- Find all the points to draw a crack from/to. This follows the concept of the algorithm described in the article above.
- Draw a crack between two points defined in step 1. This function attempts to replicate the look an individual crack segment.
Before diving into both of these pieces, I decided to start by looking at some real-life examples. Here's one particular image I thought I would use as a reference:
I was attempting to find more examples of broken glass with more detailed items in the background to see how it looked. The closest I could find were broken screens of tablets, computers, and other mobile devices. So decided to just take a image of cracked glass and overlay it on the image I was testing with just to see what it might look like:
[caption id="attachment_422" align="alignnone" width="400"> Base sample image[/caption]
After some fussing around in an image editor, I achieved the following results. I figured this was a good target so set out to write some code that could make something that looked close to this:
[caption id="attachment_424" align="alignnone" width="400"> Overlay real broken glass onto the image using photo editing software.[/caption]
The end result after writing the algorithm looks like this:
[caption id="attachment_423" align="alignnone" width="397"> Use the algorithm to create a cracked glass effect on a HTML5 Canvas and overlay it on the image.[/caption]
Its pretty close and completely generated by drawing lines on an HTML5 Canvas. The demo is in my sandbox and each time you click the "Add Cracks" button, a center point is randomly chosen on the image and the cracks are drawn. Each run is completely different since everything is randomized.
Now, let's dive into the code and see how it all works. The function that is called by clicking on "Add Cracks" implements creating the network of paths that define where cracks will be drawn. It starts by constructing an array that represents a table of concentric circles growing outward from the center point and lines running outward like spokes on a wheel. Each row of the table is considered to be one of these circles and each column is one of the lines. Each cell of the table then represents the point where the line interests each circle. The radius of each circle and the angle of each line is randomly generated so each time the function is called, it creates a different set of points.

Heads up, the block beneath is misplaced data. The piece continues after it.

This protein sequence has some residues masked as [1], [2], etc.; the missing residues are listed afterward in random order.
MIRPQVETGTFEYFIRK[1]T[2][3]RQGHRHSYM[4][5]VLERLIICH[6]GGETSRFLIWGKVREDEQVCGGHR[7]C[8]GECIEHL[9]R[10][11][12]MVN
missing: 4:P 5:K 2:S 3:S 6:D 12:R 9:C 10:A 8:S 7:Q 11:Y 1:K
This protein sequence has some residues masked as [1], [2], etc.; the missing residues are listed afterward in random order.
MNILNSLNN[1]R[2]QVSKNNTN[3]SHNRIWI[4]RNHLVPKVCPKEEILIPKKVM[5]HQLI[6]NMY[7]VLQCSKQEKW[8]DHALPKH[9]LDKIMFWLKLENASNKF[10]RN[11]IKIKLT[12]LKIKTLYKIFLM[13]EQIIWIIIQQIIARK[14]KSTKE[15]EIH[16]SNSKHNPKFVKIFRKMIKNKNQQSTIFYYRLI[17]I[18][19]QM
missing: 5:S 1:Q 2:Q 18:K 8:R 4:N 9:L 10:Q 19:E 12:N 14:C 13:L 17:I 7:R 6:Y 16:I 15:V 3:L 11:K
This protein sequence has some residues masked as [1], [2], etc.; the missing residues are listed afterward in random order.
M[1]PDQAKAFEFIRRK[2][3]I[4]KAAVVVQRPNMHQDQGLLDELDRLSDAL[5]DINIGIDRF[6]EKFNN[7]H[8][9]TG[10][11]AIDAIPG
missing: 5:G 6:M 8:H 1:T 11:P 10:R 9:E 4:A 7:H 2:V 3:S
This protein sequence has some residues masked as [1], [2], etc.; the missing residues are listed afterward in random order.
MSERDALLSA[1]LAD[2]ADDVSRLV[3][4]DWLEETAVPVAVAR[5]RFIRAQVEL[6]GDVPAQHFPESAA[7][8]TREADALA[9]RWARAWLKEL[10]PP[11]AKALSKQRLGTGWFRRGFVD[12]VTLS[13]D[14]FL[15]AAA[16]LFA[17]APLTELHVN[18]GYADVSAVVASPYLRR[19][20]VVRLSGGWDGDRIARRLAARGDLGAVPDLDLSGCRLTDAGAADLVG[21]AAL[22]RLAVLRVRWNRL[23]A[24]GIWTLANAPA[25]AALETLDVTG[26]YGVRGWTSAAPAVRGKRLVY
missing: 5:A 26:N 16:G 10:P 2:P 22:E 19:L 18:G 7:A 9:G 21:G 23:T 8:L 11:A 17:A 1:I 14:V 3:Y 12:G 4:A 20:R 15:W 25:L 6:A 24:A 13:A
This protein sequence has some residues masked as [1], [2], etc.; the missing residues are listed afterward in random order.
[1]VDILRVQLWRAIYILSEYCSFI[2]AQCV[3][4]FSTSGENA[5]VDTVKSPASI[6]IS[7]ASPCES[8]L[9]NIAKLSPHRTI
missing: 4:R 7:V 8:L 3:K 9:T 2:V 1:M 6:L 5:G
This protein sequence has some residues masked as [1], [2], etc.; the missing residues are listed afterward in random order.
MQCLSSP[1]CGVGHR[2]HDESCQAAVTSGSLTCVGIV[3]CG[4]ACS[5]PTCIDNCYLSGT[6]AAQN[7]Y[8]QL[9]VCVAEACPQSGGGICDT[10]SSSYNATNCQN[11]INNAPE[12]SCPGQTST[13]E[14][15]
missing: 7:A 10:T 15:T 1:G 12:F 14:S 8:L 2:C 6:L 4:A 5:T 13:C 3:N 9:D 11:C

Our table of points in the array is now setup in a convenient way to iterate through them and create lines between adjacent points:
level / line | line 0 | line 1 | line 2 | line 3 | line 4 |
circle r0 | (x0,y0) | (x1,y1) | (x2,y2) | (x3,y3) | (x4,y4) |
circle r1 | (x5,y5) | (x6,y6) | (x7,y7) | (x8,y8) | (x9,y9) |
circle r2 | (x10,y10) | (x11,y11) | (x12,y12) | (x13,y13) | (x14,y14) |
circle r3 | (x15,y15) | (x16,y16) | (x17,y17) | (x18,y18) | (x19,y19) |
Once that base table of points is generated, we simply need to draw individual cracking lines between each point in the table. There are three types of lines we want to draw:
[caption id="attachment_428" align="alignnone" width="489"> Three types of lines are drawn between each circle in the cracking pattern[/caption]